hornets and the creek to Woodworth Lake
Friday, August 16 2013
location: northwest coast of Lake Edward, Fulton County, New York
Today's big adventure began with another canoe-based paddle in Lake Edward. This time we headed northeastward, first to a cape that juts southwestward from the northeastmost end of the lake. There's a small cabin on this cape with an almost ideal location, nearly hidden by trees a short distance from the lake and surrounded on three sides by water (43.125356N, 74.353666W). It represents Gretchen's ideal for a lakeside cabin, and she wanted to get another look at it.
From there, we paddled south and around the bottom of another cape into a bay in the lake's southeastern coast. I'd seen maps suggesting this bay was where I could find the outflow to a creek that we could follow upstream to another lake named Woodworth. We paddled to a place where it looked like we could land and then did so (43.122349N, 74.353323W). We hadn't made it more than a couple dozen feet from the canoe when I somehow noticed stinging insects attacking my right calf. I instinctively brushed them away and jumped from boulder to boulder screaming "Yellow Jackets!" (though I hadn't actually gotten a good enough look to identify what sort of hornet I was avoiding). Gretchen and the dogs, who were safely some distance away, added some further distance, and by the time I caught up with them I'd lost my pursuers. Initially the stings didn't hurt anywhere near as much as hornet stings usually do. I also couldn't tell how many times I'd been stung until the skin around the stinger punctures turned red and began to swell, and then I realized I'd been stung four times. That might actually be a record.
The pain from the stings mostly took the form of little tweaky feelings. It wasn't that bad; the worst part was the anxiety about what would happen if I were to have an allergic reaction. I've never had an allergic reaction to hornet or wasp stings, though on two occasions as a teenager I had to be hospitalized after being stung by Bumble Bees. I've never been sure whether or not the allergic reaction came from chemistry unique to Bumble Bee venom or from the sheer quantity a Bumble Bee can deliver. Having been stung four times, I was nervous that I might have exceeded a quantity-based allergy threshold. In the end, though, I had no allergic effects. Indeed, my leg barely even swelled.
While all that was happening, Gretchen and I were walking northeastward, towards where a creek would be if there was one. There was no trail for us to follow, but there wasn't much undergrowth and it was fairly easy to pick our way through the forest. Before long, we heard the sound of a babbling brook. The creek we were looking for turned out to be more substantial than I expected, and it was full of large granite boulders. Occasionally it was easier to jump from boulder to boulder in the creek than it was to get through the mud and brush of the forest. At some point, we passed trees marked with yellow paint, indicating we'd entered land owned by the State of New York as part of the Adirondack State Park.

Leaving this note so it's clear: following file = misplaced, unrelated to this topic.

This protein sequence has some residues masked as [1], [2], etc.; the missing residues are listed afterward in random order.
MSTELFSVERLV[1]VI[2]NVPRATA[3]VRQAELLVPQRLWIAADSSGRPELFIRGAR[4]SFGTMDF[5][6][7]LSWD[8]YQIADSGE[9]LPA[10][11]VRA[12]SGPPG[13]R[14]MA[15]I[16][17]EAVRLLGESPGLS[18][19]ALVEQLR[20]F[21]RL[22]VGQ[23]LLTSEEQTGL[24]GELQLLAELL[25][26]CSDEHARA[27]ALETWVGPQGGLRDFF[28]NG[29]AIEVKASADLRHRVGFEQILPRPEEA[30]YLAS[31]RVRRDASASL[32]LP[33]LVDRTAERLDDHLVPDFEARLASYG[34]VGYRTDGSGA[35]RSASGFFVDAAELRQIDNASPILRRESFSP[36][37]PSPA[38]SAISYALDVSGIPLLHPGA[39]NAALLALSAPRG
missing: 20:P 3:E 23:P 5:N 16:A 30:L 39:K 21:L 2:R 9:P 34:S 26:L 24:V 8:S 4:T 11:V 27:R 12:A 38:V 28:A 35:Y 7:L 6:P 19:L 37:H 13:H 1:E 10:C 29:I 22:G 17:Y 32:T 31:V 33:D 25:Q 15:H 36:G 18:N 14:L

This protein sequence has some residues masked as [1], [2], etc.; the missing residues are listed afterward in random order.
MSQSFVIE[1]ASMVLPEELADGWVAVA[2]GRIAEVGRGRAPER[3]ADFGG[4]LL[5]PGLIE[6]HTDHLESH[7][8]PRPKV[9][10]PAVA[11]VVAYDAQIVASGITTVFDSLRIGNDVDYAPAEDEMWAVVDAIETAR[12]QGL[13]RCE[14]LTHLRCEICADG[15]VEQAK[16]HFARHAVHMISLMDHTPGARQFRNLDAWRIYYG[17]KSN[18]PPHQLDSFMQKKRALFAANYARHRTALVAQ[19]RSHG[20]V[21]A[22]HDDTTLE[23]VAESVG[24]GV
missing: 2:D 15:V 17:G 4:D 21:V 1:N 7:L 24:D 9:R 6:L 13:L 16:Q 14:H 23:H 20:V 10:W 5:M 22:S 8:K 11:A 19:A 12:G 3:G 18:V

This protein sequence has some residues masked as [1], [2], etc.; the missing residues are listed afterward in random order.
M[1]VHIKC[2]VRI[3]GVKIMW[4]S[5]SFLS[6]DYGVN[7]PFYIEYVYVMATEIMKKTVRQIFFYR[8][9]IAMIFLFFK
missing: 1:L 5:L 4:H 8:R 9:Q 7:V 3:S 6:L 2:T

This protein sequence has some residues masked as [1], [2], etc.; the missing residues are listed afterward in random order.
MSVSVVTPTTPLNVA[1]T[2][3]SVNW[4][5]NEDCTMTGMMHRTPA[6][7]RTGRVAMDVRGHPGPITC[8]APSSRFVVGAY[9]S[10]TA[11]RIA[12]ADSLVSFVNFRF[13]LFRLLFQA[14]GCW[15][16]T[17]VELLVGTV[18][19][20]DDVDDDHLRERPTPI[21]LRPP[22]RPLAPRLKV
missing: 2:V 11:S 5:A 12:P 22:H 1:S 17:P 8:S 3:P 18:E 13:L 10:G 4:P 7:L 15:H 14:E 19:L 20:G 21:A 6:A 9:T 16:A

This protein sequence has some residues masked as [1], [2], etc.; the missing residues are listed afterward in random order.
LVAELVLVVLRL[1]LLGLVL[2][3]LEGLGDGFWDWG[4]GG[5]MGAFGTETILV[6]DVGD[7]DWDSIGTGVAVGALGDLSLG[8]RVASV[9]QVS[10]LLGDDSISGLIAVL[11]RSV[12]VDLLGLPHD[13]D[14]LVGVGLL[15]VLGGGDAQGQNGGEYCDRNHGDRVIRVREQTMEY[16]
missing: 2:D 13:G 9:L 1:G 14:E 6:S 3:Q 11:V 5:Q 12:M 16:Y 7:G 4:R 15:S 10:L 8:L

Unfortunately, Gretchen had only brought flip flops with her, and for her hiking in them was worse than being barefoot. This meant that we were both hiking barefoot, though only my feet were tough enough for the occasional sharp sticks and other hazards. When Woodworth Lake proved a bit further away than perhaps she expected, Gretchen started wondering if all this barefoot bushwhacking was worth it.
But then we could see the forest canopy breaking up further ahead, and we hurried along until we came to a clearing that we hoped was a lake. It turned out to be a large, mostly treeless bog (43.125106N, 74.342594W). We'd walked about a half mile from Lake Edward and it wasn't clear where to go next, so we turned around and headed back. Later I would look at the map and see that a smaller creek leading to Woodworth Lake connects to the creek we were on right there at the bog we'd just discovered, and the hike to Woodworth was only a little over a quarter mile southeastward.
This evening Gretchen and I fired up the gas-powered grill and made ourselves a meal of veggie burgers and grilled red onions which we enjoyed out on the lake in the battery-powered raft. Later, after sundown and after we'd seen the final episode of the first season of Orange is the New Black, we burned all of our paper and cardboard trash out at the lakeside fire pit. Tomorrow we would be heading home, and the barbecue & trash ritual is something we began at Lake Edward almost exactly a year ago.
Gretchen looks at a tree on the walk back from the bog on the way to Woodworth Lake. Click to enlarge.
The bay fed by the water from Woodworth Lake, looking out across Lake Edward. Click to enlarge.
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